Data for 1993 indicate that 16% of services are for reproductive health and 23% are for preventive health.

Funding: Funding sources may include the state maternal and child health program, other state funding, local funds, foundations, and reimbursement from public and private insurance.


A range of health care services is available through the prison system to the 1.725 million persons in prisons and jails throughout the country at any one time. Approximately 5% to 7% of prisoners are women (120,000). AIDS incidence among state and federal prisoners is 20 times the rate in the population at large. Ninety-two percent of female prisoners are of childbearing age (under 45) and a greater percentage of female prisoners are HIV-positive. Access to health care services and testing, counseling, and therapeutic regimens for HIV varies significantly from jurisdiction to jurisdiction. The fact that roughly 700,000 women are released from prisons each year highlights both the importance and the difficulty in establishing and maintaining good access to needed HIV services.

Services provided: Services provided in the city and county jail systems and the state and federal prison systems are difficult to characterize because of their variability. While many prisons directly provide health care services by their own staff, the practice of contracting with outside agencies is rapidly increasing. Contracts generally are arranged with university medical schools and correctional health care companies, the latter on a capitated basis. The policy for HIV testing of pregnant females is the same as for other inmates in most systems. Seven state systems and the federal prison system have mandatory or routine testing of incoming pregnant women, but provide voluntary or on-request testing for other inmates. There are no data about routine counseling of pregnant inmates regarding testing. A survey conducted by ABT Associates, Inc. revealed that 90% or more of prisons report the availability of prenatal care, ZDV therapy and combination therapies. Information on how accessible these services are to inmates is not available, nor is there any information about follow-up and referral once a prisoner is identified and/or treated and then released.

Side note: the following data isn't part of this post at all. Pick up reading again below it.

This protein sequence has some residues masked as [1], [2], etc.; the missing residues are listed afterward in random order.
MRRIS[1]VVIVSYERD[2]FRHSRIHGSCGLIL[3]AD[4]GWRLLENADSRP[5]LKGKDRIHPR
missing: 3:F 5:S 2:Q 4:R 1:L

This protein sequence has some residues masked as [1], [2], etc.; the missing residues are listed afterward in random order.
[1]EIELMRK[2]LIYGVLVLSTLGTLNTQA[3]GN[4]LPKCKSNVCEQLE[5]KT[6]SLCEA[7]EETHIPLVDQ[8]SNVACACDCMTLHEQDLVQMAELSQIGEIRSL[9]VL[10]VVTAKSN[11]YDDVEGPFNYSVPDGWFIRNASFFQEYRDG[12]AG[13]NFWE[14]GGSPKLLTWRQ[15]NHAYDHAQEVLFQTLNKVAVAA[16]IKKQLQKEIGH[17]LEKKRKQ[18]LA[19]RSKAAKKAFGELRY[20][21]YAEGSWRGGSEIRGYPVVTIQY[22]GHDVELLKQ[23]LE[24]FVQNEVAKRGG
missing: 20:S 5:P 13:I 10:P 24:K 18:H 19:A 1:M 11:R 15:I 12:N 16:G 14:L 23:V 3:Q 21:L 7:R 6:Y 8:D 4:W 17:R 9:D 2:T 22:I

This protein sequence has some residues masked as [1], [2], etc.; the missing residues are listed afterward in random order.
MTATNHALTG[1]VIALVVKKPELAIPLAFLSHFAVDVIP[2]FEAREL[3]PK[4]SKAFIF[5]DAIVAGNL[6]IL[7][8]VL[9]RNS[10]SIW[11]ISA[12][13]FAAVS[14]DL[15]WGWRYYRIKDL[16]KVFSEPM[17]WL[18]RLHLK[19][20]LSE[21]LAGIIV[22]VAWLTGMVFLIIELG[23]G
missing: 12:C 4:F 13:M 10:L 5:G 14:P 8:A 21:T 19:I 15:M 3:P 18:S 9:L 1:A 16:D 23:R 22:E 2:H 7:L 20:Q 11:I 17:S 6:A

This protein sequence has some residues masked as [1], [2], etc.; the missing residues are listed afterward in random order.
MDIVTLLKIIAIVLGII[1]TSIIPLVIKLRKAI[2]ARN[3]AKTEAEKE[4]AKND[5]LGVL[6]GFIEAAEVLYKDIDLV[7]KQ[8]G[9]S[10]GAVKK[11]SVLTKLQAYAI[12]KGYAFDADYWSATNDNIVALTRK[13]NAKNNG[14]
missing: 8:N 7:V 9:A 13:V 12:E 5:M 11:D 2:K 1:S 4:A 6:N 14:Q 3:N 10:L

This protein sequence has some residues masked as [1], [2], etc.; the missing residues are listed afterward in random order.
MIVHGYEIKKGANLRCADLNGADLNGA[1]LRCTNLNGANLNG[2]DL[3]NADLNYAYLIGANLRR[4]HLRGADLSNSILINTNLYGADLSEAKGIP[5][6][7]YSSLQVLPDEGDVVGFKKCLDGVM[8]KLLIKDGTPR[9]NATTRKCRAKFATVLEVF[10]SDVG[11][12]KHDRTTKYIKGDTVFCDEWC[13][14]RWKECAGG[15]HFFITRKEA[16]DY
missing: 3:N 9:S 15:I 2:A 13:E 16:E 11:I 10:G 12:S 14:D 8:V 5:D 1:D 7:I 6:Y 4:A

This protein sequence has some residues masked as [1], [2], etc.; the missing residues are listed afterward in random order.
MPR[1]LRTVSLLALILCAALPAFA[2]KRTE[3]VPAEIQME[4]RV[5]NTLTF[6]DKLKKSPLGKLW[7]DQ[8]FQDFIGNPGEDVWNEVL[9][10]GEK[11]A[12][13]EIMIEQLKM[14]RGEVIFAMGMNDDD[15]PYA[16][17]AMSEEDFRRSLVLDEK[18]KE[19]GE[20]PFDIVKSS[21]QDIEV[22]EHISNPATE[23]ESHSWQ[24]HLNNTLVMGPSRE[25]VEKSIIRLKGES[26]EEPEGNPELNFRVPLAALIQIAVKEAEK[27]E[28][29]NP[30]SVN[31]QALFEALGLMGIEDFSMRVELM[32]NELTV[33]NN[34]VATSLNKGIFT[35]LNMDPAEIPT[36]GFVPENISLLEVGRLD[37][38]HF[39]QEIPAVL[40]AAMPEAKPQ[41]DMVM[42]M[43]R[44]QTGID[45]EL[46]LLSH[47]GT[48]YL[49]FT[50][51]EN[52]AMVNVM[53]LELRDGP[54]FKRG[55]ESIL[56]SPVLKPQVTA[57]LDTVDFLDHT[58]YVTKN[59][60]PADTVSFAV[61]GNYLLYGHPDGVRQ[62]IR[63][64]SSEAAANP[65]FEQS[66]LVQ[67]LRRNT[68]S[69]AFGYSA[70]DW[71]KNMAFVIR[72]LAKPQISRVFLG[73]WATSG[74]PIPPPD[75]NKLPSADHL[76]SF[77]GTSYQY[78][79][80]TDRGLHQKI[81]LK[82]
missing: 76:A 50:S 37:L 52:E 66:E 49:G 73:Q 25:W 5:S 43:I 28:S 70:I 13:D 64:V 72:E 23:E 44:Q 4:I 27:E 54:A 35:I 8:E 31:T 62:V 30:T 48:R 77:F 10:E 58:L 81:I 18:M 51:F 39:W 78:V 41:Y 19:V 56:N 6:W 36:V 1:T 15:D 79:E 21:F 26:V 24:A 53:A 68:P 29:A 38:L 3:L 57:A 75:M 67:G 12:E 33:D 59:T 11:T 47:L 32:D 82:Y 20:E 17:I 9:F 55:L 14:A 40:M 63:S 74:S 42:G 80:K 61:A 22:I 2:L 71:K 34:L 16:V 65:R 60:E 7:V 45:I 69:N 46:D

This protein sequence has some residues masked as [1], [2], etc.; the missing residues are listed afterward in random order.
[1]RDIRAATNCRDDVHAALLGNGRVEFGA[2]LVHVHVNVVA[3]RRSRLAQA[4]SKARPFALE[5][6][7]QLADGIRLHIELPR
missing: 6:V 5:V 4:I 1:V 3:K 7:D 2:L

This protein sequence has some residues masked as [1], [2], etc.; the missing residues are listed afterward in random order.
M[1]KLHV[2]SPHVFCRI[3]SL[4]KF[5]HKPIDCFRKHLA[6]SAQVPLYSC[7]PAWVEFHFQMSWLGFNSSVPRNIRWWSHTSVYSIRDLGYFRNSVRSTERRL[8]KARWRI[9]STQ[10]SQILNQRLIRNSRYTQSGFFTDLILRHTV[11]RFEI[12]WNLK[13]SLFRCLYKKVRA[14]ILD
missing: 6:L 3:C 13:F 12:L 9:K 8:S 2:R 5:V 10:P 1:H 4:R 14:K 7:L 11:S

Drug Treatment Facilities8

Funded primarily through the Federal Substance Abuse, Prevention, and Treatment Block Grant, totaling $1.3 billion, and state and local funds, this public


Much of the data in this section was obtained in an interview with Theodore Hammett, ABT Associates, Boston, MA, April 9, 1998.


1995 funding sources obtained from state Resources and Services Related to Alcohol and Other Drug Problems: Fiscal Year 1995, National Association of State Alcohol and Drug Abuse Directors, Inc.

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